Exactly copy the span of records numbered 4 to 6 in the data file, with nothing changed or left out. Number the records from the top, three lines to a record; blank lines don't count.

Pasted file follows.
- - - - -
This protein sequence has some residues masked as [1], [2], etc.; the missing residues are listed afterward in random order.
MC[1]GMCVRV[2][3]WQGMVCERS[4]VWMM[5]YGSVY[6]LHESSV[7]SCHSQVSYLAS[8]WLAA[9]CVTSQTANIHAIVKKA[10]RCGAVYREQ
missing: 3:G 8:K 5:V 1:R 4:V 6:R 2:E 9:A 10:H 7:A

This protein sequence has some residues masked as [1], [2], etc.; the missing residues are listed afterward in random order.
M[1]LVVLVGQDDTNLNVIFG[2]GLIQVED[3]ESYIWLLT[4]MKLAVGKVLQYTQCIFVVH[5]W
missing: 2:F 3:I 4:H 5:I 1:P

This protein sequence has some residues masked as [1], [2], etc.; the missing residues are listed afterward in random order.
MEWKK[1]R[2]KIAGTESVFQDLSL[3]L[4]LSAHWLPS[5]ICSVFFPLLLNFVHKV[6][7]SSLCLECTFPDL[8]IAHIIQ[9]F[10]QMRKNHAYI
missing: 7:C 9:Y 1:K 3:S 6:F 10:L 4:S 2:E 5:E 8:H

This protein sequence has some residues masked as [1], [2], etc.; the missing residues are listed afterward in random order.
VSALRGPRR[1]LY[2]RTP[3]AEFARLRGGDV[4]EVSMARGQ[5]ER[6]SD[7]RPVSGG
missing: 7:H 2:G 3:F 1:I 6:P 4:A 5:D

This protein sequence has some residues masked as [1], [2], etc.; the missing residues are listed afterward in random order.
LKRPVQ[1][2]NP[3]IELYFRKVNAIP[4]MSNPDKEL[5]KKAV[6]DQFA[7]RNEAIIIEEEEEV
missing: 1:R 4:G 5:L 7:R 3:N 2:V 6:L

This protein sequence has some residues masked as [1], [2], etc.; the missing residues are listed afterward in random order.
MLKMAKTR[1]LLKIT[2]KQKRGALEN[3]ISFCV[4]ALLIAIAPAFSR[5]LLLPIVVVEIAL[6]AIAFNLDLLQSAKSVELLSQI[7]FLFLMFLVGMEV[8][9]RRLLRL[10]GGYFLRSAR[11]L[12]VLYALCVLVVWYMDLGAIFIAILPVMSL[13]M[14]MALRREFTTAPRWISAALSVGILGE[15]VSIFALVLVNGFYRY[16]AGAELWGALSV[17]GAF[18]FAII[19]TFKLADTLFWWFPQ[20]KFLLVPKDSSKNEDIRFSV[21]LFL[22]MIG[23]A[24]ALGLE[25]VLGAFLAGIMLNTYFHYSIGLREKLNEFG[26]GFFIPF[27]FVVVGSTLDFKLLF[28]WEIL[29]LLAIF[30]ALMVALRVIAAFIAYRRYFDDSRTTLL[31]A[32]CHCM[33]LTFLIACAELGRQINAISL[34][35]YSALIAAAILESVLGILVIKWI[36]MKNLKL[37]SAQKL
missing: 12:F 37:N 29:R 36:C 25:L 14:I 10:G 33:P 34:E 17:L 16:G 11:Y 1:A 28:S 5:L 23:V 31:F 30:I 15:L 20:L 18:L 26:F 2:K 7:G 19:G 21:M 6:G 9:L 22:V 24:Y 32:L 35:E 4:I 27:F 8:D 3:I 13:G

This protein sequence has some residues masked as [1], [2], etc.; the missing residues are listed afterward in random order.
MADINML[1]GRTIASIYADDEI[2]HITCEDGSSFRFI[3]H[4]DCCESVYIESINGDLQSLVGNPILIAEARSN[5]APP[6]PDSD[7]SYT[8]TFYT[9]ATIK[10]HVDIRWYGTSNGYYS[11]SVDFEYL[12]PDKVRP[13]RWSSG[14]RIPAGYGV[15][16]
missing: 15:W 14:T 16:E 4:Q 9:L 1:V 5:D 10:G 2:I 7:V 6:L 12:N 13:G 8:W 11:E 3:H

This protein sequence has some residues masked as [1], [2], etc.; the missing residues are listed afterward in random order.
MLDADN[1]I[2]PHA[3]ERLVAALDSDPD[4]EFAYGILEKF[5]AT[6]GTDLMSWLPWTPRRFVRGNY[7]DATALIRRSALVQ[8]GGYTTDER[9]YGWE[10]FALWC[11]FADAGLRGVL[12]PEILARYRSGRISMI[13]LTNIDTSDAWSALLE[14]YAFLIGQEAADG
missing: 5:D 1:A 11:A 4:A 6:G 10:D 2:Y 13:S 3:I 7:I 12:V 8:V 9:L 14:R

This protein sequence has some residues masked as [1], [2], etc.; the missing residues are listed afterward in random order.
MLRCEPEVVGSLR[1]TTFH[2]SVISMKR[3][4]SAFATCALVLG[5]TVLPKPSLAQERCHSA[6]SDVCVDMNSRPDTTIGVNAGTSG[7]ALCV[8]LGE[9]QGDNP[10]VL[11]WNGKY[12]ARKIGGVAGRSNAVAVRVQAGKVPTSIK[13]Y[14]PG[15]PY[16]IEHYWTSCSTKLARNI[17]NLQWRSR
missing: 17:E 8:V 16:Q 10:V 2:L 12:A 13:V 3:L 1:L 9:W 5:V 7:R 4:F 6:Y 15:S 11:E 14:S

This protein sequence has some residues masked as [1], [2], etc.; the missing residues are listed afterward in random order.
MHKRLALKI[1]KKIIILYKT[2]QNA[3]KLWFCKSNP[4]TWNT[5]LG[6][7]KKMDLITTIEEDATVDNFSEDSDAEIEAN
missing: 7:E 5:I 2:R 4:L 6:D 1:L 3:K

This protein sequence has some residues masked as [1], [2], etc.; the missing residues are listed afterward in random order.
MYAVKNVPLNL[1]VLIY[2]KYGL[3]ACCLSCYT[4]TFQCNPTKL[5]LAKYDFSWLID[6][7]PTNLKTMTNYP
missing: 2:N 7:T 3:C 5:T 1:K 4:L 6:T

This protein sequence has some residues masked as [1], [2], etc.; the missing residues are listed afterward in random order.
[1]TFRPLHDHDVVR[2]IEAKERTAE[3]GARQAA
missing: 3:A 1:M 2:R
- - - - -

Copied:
This protein sequence has some residues masked as [1], [2], etc.; the missing residues are listed afterward in random order.
VSALRGPRR[1]LY[2]RTP[3]AEFARLRGGDV[4]EVSMARGQ[5]ER[6]SD[7]RPVSGG
missing: 7:H 2:G 3:F 1:I 6:P 4:A 5:D

This protein sequence has some residues masked as [1], [2], etc.; the missing residues are listed afterward in random order.
LKRPVQ[1][2]NP[3]IELYFRKVNAIP[4]MSNPDKEL[5]KKAV[6]DQFA[7]RNEAIIIEEEEEV
missing: 1:R 4:G 5:L 7:R 3:N 2:V 6:L

This protein sequence has some residues masked as [1], [2], etc.; the missing residues are listed afterward in random order.
MLKMAKTR[1]LLKIT[2]KQKRGALEN[3]ISFCV[4]ALLIAIAPAFSR[5]LLLPIVVVEIAL[6]AIAFNLDLLQSAKSVELLSQI[7]FLFLMFLVGMEV[8][9]RRLLRL[10]GGYFLRSAR[11]L[12]VLYALCVLVVWYMDLGAIFIAILPVMSL[13]M[14]MALRREFTTAPRWISAALSVGILGE[15]VSIFALVLVNGFYRY[16]AGAELWGALSV[17]GAF[18]FAII[19]TFKLADTLFWWFPQ[20]KFLLVPKDSSKNEDIRFSV[21]LFL[22]MIG[23]A[24]ALGLE[25]VLGAFLAGIMLNTYFHYSIGLREKLNEFG[26]GFFIPF[27]FVVVGSTLDFKLLF[28]WEIL[29]LLAIF[30]ALMVALRVIAAFIAYRRYFDDSRTTLL[31]A[32]CHCM[33]LTFLIACAELGRQINAISL[34][35]YSALIAAAILESVLGILVIKWI[36]MKNLKL[37]SAQKL
missing: 12:F 37:N 29:R 36:C 25:L 14:I 10:G 33:P 34:E 17:L 16:G 11:Y 1:A 28:S 5:L 23:V 31:F 30:I 15:L 20:L 18:L 26:F 2:K 7:G 19:G 21:M 6:G 9:L 22:V 24:Y 32:L 35:E 4:I 27:F 8:D 3:I 13:G